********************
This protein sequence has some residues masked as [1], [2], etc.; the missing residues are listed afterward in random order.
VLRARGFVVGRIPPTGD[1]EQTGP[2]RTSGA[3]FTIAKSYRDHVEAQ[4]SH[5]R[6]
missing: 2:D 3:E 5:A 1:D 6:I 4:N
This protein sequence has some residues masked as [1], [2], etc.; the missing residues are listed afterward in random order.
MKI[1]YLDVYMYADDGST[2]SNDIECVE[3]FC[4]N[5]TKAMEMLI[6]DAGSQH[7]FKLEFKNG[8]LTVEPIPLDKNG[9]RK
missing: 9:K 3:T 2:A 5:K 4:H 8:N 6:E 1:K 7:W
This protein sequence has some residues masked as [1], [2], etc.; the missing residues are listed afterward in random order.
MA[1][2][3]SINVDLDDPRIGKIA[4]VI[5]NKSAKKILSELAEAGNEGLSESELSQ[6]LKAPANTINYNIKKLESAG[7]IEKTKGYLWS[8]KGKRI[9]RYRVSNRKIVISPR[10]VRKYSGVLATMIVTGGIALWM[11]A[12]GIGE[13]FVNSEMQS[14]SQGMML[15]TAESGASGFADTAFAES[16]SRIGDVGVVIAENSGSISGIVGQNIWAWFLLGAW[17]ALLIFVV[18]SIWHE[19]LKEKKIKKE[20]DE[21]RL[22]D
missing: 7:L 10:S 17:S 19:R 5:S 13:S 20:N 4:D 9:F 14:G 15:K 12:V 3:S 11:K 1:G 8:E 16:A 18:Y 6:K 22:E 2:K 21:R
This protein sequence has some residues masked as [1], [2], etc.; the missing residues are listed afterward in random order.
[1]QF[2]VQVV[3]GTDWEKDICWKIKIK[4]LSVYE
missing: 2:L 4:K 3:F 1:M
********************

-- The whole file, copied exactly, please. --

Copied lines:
This protein sequence has some residues masked as [1], [2], etc.; the missing residues are listed afterward in random order.
VLRARGFVVGRIPPTGD[1]EQTGP[2]RTSGA[3]FTIAKSYRDHVEAQ[4]SH[5]R[6]
missing: 2:D 3:E 5:A 1:D 6:I 4:N
This protein sequence has some residues masked as [1], [2], etc.; the missing residues are listed afterward in random order.
MKI[1]YLDVYMYADDGST[2]SNDIECVE[3]FC[4]N[5]TKAMEMLI[6]DAGSQH[7]FKLEFKNG[8]LTVEPIPLDKNG[9]RK
missing: 9:K 3:T 2:A 5:K 4:H 8:N 6:E 1:K 7:W
This protein sequence has some residues masked as [1], [2], etc.; the missing residues are listed afterward in random order.
MA[1][2][3]SINVDLDDPRIGKIA[4]VI[5]NKSAKKILSELAEAGNEGLSESELSQ[6]LKAPANTINYNIKKLESAG[7]IEKTKGYLWS[8]KGKRI[9]RYRVSNRKIVISPR[10]VRKYSGVLATMIVTGGIALWM[11]A[12]GIGE[13]FVNSEMQS[14]SQGMML[15]TAESGASGFADTAFAES[16]SRIGDVGVVIAENSGSISGIVGQNIWAWFLLGAW[17]ALLIFVV[18]SIWHE[19]LKEKKIKKE[20]DE[21]RL[22]D
missing: 7:L 10:S 17:S 19:R 5:S 13:S 20:N 4:D 9:F 14:G 15:K 12:V 3:S 11:K 1:G 8:E 16:A 18:Y 6:K 22:E 2:K 21:R
This protein sequence has some residues masked as [1], [2], etc.; the missing residues are listed afterward in random order.
[1]QF[2]VQVV[3]GTDWEKDICWKIKIK[4]LSVYE
missing: 2:L 4:K 3:F 1:M